Wednesday, March 30, 2011

Ontario Budget Will Impact 2 Elections

Agriculture usually isn't considered sexy unless you get a copy of the Faces of Farming Calendar (Jen and Amy are May's calendar girls.) That all changed with Tuesday's Ontario Budget announcement of a multi-commodity Risk Management Program. Now the Toronto media, which barely write about Agriculture have taken notice. The Toronto Star's Martin Cohn concludes this may be the program that keeps the Ontario Liberals in power:

Unsurprisingly, an obscure agricultural program barely rated a mention in the Toronto papers. But it is destined to get acres of space in rural Ontario. And if it works as planned, the results will be big news across the province when ballots are counted on Oct. 6.

It’s called the “Risk Management Program,” a kind of insurance policy for farmers. The program isn’t sexy, but it sells — so don’t stop reading here. The economics and the politics behind it are what’s interesting, as are the players who joined forces.

First, the politics, without which no deal: The 71-member Liberal caucus has about 17 MPPs from rural ridings, mostly in the province’s southwest and east. If the Progressive Conservatives are to topple the Liberal government, they must first trample the thin red line of MPPs that serves as a defensive perimeter around Liberal-dominated cities. If the agricultural heartland doesn’t crumble, the urban fortresses may withstand a Tory assault.

Cohn is absolutely right, the decision is smart politics by the provincial Liberals and the fact that the Ontario PC Party had previously endorsed the program means the only criticism they can face is that the program came too late. The program will work for farmers, it will provide the beef and pork producers in this province with a predictable and bankable program upon which they can confidently make investment decisions.

The issue will resonate not just in rural Ontario but in a number of other urban ridings where agricultural suppliers and processors are a very important part of the economy. Consumers will have the assurance as well that safe, environmentally responsible, locally grown food will remain a viable option for them and their families in the future. The good press should continue as long as program details are done well. So it works politically.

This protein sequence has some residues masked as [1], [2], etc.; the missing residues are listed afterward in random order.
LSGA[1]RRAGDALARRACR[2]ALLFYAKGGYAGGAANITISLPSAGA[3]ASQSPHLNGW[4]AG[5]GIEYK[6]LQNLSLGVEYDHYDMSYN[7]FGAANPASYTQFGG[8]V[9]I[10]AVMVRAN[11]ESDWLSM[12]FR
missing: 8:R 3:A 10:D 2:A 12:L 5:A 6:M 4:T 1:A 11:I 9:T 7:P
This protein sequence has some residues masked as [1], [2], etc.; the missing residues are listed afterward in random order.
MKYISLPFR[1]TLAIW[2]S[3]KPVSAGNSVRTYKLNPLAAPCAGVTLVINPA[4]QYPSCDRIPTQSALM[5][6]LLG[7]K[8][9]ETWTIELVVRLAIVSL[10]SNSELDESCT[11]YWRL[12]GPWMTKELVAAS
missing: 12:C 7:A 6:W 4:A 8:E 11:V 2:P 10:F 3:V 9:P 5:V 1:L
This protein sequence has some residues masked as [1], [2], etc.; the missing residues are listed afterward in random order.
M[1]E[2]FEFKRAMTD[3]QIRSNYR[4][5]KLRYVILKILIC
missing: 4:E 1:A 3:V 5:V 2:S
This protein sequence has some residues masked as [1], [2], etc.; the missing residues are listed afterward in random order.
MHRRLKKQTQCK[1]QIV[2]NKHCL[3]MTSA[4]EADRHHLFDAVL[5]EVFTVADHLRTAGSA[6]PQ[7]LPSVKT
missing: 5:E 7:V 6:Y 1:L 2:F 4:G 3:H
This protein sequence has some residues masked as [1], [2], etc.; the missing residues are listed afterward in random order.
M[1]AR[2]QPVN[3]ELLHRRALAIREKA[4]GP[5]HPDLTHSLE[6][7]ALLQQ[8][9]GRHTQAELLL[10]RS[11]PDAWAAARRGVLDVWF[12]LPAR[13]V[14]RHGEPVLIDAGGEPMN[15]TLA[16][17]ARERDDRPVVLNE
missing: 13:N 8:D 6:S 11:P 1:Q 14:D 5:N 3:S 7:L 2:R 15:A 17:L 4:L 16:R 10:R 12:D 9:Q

With the momentum they've gained from this announcement farm groups will almost certainly turn their attention to the Federal campaign. The politics are similar, if Ignatieff endorses this program and the Conservatives continue to oppose it several seats that the Conservatives thought were safe could come into play. Not sure if Ignatieff is smart enough to capitalize on it, but Harper should shore up his rural Ontario base and get on board with the program.

Sunday, March 27, 2011

Just Not That Motivated

I got a call today to volunteer on one of the campaigns for a nearby Conservative candidate. My answer was, "I'm not sure tell the candidate to call me." It's been a while since I put everything I had into a campaign, but I'm usually pretty excited around election time and more than ready to do my part for a cause or person that I believe in especially if there have been weeks of ramp up ahead of the election call. Aside from the brutally cold weather (-17C tonight!) there are two reasons I'm just not that motivated: First, the forcible silence of pro-life MPs seems likely to continue into the next Parliament. Harper told Peter Mansbridge he would not reopen the abortion issue if he achieved a majority and elaborated by saying, "If you want to diminish the number of abortions you’ve got to change hearts, and not laws." Whatever. I say if you want to limit any type of action you change hearts and laws. I may yet support some pro life conservative candidates, but the central party hasn't seen a donation from me since they formed government and they aren't likely to in the near future. Second the Harper Government has been indifferent to the needs of Ontario Agriculture ignoring repeated requests to participate in a price insurance proposal. Indeed Gerry Ritz was needlessly partisan in a letter to Better Farming refusing the proposals out of hand. As a Conservative, I'm embarrased by his closed mindedness. I explained to about 200 farmers and industry support people last week, we can vary not only who we support but our level of support. Right now my level of support is dangerously close to zero.